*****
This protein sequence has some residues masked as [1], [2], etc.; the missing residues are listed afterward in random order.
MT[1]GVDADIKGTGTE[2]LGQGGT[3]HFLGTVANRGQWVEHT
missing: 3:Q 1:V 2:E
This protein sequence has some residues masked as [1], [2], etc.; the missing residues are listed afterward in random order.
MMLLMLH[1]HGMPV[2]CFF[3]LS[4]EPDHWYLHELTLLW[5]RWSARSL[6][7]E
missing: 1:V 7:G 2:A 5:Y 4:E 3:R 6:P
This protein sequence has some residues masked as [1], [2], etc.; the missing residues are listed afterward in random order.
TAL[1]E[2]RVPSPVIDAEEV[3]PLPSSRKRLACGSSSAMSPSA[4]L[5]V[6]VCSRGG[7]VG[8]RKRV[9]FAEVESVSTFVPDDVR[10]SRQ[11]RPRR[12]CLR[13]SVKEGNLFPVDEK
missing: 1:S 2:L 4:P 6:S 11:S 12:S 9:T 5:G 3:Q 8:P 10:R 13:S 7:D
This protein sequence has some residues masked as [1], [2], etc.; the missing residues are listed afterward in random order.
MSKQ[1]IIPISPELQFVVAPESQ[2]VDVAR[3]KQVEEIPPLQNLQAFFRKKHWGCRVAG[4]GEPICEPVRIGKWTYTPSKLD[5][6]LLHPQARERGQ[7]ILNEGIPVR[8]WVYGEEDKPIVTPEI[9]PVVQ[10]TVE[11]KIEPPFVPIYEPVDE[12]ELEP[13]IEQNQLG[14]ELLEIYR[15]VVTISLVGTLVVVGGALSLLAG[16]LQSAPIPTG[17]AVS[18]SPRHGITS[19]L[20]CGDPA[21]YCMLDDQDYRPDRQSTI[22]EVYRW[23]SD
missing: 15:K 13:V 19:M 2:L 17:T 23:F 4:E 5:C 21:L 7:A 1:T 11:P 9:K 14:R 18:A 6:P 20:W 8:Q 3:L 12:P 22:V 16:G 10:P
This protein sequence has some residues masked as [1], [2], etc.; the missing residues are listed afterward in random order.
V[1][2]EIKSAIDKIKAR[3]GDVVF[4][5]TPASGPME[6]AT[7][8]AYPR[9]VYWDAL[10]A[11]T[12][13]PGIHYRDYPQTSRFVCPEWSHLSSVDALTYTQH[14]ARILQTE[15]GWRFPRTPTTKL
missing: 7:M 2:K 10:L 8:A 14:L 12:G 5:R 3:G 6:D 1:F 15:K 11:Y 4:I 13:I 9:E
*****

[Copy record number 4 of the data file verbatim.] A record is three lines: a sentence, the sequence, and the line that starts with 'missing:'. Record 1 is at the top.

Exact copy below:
This protein sequence has some residues masked as [1], [2], etc.; the missing residues are listed afterward in random order.
MSKQ[1]IIPISPELQFVVAPESQ[2]VDVAR[3]KQVEEIPPLQNLQAFFRKKHWGCRVAG[4]GEPICEPVRIGKWTYTPSKLD[5][6]LLHPQARERGQ[7]ILNEGIPVR[8]WVYGEEDKPIVTPEI[9]PVVQ[10]TVE[11]KIEPPFVPIYEPVDE[12]ELEP[13]IEQNQLG[14]ELLEIYR[15]VVTISLVGTLVVVGGALSLLAG[16]LQSAPIPTG[17]AVS[18]SPRHGITS[19]L[20]CGDPA[21]YCMLDDQDYRPDRQSTI[22]EVYRW[23]SD
missing: 15:K 13:V 19:M 2:L 17:T 23:F 4:E 5:C 21:L 7:A 1:T 11:P 9:K 14:R 18:A 6:P 20:W 8:Q 3:L 12:P 22:V 16:G 10:P